At the epicentre with a meteorologist
British Science Week kicked off on 6 March, giving you the perfect opportunity to learn more about the planet we call home. If you’re wondering about a career that can help make a difference to the climate, meteorology might be for you.
Young people across the world are rising up and protesting in the name of climate change, campaigning for the bright future you deserve. If you’ve been taking part in the climate strikes, there are plenty of opportunities to turn this passion for the environment into an exciting career.
Ollie Millin is a meteorology and climate student at the University of Reading (UoR) – the same course the nation’s favourite weatherman, STV’s Sean Batty, completed before hitting our screens with the nightly weather forecast.
Here's something pretty mind blowing for you. Tyndrum has had nearly 1000mm of rain in just the first 8 weeks of the year – around 330mm more than normal by this point. This is more rain than places like Aberdeen, Inverness, Ayr and Edinburgh normally get in a WHOLE year!🤯 pic.twitter.com/frTbWSjoVV
— Sean Batty (@SeanBattyTV) March 3, 2020
“From a young age, a lot of my memories involve the weather,” Ollie remembers. “I was always fascinated by heavy snow and other weather events. I wanted to pursue meteorology as a career because of that fascination: the weather is always changing. In this day and age when we’re in a period of climate change, it’s even more important.”
Meteorology is the study of the weather, particularly predicting weather patterns. Living in a time where the climate emergency is at the forefront of everything we do, meteorology is particularly important.
While conditions such as hurricanes, flooding, and heatwaves are becoming more frequent, research done by meteorologists allows us to be prepared for extreme weather conditions, meaning disasters can be avoided, and even lives can be saved.
For Ollie, who is studying a four-year integrated Master’s course, the highlight of his studies came when he travelled to the University of Oklahoma (OU), to take part in a year abroad.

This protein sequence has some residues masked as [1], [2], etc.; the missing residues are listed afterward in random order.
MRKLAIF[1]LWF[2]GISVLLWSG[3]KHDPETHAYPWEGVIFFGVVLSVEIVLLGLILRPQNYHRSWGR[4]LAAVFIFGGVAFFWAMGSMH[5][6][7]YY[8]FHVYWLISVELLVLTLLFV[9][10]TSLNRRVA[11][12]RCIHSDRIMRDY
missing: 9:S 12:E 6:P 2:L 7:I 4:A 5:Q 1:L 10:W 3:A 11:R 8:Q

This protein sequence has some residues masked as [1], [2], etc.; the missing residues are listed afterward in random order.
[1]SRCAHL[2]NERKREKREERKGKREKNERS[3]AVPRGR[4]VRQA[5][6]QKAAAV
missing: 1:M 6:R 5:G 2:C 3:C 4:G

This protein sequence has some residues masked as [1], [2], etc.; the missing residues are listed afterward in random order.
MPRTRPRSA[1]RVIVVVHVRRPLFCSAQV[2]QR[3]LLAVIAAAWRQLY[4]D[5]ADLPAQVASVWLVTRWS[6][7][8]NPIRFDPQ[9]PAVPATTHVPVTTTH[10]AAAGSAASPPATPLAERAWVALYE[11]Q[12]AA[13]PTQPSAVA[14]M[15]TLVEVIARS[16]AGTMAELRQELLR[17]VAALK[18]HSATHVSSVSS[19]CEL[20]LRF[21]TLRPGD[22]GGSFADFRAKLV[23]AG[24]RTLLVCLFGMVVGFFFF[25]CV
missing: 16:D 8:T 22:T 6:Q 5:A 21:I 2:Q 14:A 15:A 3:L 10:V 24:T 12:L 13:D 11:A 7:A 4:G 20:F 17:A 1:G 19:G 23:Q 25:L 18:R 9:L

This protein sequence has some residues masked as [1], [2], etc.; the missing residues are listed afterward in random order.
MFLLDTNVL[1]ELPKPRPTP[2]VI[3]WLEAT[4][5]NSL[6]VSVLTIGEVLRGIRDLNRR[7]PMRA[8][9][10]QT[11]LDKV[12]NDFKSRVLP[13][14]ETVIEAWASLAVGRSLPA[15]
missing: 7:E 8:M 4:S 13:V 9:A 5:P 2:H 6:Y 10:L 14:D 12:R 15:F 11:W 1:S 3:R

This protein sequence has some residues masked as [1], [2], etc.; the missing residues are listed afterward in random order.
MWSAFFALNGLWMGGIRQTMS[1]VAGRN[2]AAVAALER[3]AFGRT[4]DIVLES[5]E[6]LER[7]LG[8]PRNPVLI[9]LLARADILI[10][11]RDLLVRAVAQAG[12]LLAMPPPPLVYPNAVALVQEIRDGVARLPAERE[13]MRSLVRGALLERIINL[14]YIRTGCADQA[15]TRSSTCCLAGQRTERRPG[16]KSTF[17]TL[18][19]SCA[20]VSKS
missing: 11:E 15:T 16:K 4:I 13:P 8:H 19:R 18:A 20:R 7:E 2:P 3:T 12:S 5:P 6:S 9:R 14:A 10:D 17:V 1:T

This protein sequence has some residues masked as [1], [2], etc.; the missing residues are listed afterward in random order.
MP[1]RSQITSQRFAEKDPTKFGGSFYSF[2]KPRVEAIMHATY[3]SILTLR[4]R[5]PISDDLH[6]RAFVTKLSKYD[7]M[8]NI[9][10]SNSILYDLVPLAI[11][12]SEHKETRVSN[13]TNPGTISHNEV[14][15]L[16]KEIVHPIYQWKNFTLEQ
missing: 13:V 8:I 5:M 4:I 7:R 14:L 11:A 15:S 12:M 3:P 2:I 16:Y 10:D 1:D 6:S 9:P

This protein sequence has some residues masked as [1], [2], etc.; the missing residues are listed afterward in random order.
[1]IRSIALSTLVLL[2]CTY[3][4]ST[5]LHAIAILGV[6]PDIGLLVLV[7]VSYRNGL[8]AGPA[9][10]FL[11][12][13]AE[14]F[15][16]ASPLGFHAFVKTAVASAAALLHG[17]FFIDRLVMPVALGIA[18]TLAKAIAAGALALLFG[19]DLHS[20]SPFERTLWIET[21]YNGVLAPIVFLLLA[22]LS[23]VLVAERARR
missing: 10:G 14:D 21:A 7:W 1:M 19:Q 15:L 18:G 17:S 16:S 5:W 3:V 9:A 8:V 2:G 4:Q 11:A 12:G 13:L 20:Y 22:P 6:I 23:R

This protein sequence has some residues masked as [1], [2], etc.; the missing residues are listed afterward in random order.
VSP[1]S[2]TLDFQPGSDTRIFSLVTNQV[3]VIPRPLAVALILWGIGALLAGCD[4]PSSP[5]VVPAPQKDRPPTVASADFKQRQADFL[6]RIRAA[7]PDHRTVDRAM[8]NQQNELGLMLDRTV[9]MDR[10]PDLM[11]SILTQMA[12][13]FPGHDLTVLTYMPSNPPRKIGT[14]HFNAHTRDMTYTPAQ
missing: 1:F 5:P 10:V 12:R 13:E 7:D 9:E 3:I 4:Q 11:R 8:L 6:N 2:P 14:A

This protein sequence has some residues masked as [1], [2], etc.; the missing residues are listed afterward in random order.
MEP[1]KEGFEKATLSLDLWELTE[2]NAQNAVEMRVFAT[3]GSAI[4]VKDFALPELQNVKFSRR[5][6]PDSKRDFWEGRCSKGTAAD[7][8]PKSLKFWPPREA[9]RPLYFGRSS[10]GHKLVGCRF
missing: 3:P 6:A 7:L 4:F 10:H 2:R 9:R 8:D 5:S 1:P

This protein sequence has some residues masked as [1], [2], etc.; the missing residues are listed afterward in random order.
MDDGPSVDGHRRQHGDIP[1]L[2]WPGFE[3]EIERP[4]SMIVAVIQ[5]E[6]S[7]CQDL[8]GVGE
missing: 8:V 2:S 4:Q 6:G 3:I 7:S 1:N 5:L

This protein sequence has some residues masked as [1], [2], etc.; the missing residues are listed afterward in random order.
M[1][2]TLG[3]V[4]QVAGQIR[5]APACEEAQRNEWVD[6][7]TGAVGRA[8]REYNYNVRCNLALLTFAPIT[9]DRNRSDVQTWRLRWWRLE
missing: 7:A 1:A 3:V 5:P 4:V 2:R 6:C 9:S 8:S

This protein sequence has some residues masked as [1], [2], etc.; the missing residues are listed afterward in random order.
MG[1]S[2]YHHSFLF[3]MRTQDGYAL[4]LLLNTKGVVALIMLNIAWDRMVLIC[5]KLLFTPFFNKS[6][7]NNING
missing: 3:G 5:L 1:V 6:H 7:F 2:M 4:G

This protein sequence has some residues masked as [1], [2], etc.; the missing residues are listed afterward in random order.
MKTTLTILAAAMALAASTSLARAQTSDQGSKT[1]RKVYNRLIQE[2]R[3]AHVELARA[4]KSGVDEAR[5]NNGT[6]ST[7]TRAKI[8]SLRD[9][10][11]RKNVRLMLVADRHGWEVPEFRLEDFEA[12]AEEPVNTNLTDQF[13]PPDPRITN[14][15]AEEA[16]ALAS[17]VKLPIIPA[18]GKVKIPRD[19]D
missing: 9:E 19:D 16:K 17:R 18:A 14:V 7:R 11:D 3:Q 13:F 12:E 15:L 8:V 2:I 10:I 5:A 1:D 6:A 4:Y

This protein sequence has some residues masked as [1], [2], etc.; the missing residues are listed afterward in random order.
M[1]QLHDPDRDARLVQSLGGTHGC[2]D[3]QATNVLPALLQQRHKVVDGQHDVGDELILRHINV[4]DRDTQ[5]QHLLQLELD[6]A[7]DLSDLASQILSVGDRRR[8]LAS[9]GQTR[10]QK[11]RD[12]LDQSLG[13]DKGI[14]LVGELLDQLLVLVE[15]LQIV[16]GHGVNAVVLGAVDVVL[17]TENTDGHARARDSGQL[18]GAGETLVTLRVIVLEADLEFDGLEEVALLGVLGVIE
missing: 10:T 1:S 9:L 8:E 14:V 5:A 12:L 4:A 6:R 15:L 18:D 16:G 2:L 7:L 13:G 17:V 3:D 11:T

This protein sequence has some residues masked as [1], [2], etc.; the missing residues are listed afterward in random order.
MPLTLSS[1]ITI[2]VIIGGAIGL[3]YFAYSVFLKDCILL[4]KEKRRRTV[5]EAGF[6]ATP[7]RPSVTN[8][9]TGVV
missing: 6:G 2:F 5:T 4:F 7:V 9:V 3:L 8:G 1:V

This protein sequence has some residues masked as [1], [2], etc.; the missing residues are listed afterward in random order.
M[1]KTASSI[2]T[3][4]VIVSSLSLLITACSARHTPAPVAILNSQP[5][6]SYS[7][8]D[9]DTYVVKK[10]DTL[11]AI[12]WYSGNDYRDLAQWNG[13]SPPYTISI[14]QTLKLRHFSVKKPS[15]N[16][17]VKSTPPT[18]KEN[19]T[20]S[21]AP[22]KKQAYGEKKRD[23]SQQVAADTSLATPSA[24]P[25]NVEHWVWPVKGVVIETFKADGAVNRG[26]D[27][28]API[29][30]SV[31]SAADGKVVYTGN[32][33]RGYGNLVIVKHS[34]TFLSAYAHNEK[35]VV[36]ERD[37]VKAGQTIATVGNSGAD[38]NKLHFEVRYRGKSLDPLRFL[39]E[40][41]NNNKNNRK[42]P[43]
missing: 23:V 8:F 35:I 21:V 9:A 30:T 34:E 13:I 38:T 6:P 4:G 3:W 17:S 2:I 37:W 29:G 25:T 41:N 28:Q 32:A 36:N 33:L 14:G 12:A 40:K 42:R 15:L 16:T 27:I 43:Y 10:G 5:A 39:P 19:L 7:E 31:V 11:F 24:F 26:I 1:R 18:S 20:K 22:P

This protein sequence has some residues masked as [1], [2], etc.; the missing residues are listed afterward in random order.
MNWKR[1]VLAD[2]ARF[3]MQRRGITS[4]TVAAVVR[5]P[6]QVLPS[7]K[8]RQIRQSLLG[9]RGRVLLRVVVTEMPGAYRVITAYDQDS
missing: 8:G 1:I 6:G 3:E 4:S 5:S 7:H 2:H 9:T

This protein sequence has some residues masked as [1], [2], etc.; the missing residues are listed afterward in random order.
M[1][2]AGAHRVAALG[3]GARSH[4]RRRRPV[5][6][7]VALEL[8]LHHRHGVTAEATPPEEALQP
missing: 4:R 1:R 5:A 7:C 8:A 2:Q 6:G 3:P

“It’s always quite scary going away and doing a year abroad because you’re leaving what you’re used to for a year, but it’s definitely worth it,” enthuses Ollie. “You meet new people, you learn in a different style and gain from a different culture of living.”
The OU is situated at the epicentre of Tornado Alley – an area of the USA where tornadoes are a frequent occurrence. Not only does this allow you to gain from learning in a new environment, but also get up close and personal with some of nature’s most terrifying phenomena.
It's a mixed picture across the UK this lunchtime. Sunshine and showers across Scotland, mild and cloudy in southern England. There'll be rain on the way for some, stay tuned… pic.twitter.com/qm6751rGMX
— Met Office (@metoffice) March 17, 2020
Research to prevent global warming has never been so important. So, if you’re passionate about the climate and want to use your enthusiasm to pave an exciting career, meteorology could be the field for you.
“It’s important these days to appreciate that our climate has changed and it continues to change,” Ollie advises. “For someone who wants to make an impact, the knowledge you gain at UoR can help you make that difference.”
To discover how you can launch your career in meteorology, visit www.reading.ac.uk/met/